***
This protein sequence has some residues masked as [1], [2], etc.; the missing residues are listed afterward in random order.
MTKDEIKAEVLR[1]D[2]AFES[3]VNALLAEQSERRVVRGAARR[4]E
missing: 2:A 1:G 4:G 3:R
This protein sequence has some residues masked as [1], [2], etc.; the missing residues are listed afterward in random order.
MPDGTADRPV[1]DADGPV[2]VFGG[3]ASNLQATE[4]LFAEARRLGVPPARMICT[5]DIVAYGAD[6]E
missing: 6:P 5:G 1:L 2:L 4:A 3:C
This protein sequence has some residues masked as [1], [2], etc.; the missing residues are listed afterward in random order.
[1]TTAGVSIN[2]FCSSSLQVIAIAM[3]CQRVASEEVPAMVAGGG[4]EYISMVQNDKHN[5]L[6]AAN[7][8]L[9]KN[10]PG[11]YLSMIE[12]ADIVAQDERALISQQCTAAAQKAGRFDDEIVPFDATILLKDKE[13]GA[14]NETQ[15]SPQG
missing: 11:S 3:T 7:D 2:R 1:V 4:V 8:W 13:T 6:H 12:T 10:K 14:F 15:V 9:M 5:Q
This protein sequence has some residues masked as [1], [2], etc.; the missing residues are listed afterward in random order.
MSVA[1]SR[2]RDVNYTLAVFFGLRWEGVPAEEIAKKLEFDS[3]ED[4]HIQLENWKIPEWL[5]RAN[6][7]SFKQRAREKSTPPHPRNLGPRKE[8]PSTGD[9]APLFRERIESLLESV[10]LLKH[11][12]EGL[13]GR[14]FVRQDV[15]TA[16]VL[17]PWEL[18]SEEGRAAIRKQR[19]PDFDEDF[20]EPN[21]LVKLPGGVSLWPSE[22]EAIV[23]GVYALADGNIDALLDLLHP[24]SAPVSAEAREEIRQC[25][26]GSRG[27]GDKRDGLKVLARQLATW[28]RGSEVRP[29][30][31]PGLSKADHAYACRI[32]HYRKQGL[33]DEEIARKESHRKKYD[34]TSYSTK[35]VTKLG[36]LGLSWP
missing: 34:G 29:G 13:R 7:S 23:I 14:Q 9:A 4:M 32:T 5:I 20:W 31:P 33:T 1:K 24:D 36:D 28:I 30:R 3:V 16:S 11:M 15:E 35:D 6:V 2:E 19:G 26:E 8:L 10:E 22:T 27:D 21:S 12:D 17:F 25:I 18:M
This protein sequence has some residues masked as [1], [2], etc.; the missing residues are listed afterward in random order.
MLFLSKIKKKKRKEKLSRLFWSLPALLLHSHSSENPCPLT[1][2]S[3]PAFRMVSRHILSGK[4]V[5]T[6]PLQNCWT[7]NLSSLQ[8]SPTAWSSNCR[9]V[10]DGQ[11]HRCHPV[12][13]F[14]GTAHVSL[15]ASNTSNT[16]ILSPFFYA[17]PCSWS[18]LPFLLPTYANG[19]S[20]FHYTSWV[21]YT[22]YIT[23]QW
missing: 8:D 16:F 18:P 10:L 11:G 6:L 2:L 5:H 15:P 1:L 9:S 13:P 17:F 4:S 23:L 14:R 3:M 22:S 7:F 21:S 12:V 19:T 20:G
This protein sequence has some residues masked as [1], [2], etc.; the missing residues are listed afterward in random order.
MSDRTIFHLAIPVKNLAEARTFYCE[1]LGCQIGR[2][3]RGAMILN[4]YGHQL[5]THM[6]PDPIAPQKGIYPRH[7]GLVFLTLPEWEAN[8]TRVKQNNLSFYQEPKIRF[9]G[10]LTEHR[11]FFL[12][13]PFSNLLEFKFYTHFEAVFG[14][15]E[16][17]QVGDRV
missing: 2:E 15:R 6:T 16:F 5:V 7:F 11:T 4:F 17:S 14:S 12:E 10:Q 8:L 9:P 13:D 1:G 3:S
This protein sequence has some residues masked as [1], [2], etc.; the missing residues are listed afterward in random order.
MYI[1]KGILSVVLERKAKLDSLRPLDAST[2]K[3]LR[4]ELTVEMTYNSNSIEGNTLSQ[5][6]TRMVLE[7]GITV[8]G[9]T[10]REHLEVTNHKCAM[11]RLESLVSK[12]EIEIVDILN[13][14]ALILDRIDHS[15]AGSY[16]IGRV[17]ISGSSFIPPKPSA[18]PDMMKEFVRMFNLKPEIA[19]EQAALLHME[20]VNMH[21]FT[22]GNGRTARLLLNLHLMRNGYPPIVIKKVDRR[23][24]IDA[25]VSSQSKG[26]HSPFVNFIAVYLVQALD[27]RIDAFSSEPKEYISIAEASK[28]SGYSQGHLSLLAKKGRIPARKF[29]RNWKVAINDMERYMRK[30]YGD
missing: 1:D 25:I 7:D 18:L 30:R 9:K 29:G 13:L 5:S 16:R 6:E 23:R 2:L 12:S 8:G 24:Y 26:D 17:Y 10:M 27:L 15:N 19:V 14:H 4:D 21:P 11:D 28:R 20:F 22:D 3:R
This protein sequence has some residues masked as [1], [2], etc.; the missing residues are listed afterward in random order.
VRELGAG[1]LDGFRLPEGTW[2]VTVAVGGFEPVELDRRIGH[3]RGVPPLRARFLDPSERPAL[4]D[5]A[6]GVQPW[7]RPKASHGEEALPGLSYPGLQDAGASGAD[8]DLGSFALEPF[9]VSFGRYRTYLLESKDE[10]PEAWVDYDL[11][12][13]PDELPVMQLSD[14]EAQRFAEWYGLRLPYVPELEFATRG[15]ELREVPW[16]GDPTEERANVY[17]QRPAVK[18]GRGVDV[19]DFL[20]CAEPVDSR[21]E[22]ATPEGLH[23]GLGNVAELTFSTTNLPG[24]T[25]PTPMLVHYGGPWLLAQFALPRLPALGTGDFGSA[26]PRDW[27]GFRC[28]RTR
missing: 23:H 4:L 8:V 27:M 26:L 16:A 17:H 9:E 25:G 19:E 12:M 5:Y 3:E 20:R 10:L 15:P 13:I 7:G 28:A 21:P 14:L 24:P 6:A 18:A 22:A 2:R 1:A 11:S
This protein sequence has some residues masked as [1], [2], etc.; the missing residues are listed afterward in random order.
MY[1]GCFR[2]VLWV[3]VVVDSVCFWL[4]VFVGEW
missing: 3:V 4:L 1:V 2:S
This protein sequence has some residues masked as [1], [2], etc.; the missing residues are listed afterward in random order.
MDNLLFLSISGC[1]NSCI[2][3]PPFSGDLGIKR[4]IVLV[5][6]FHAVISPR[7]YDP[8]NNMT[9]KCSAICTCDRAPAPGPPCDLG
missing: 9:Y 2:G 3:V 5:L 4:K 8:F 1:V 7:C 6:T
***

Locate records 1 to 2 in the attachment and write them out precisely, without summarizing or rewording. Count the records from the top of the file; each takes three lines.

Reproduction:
This protein sequence has some residues masked as [1], [2], etc.; the missing residues are listed afterward in random order.
MTKDEIKAEVLR[1]D[2]AFES[3]VNALLAEQSERRVVRGAARR[4]E
missing: 2:A 1:G 4:G 3:R
This protein sequence has some residues masked as [1], [2], etc.; the missing residues are listed afterward in random order.
MPDGTADRPV[1]DADGPV[2]VFGG[3]ASNLQATE[4]LFAEARRLGVPPARMICT[5]DIVAYGAD[6]E
missing: 6:P 5:G 1:L 2:L 4:A 3:C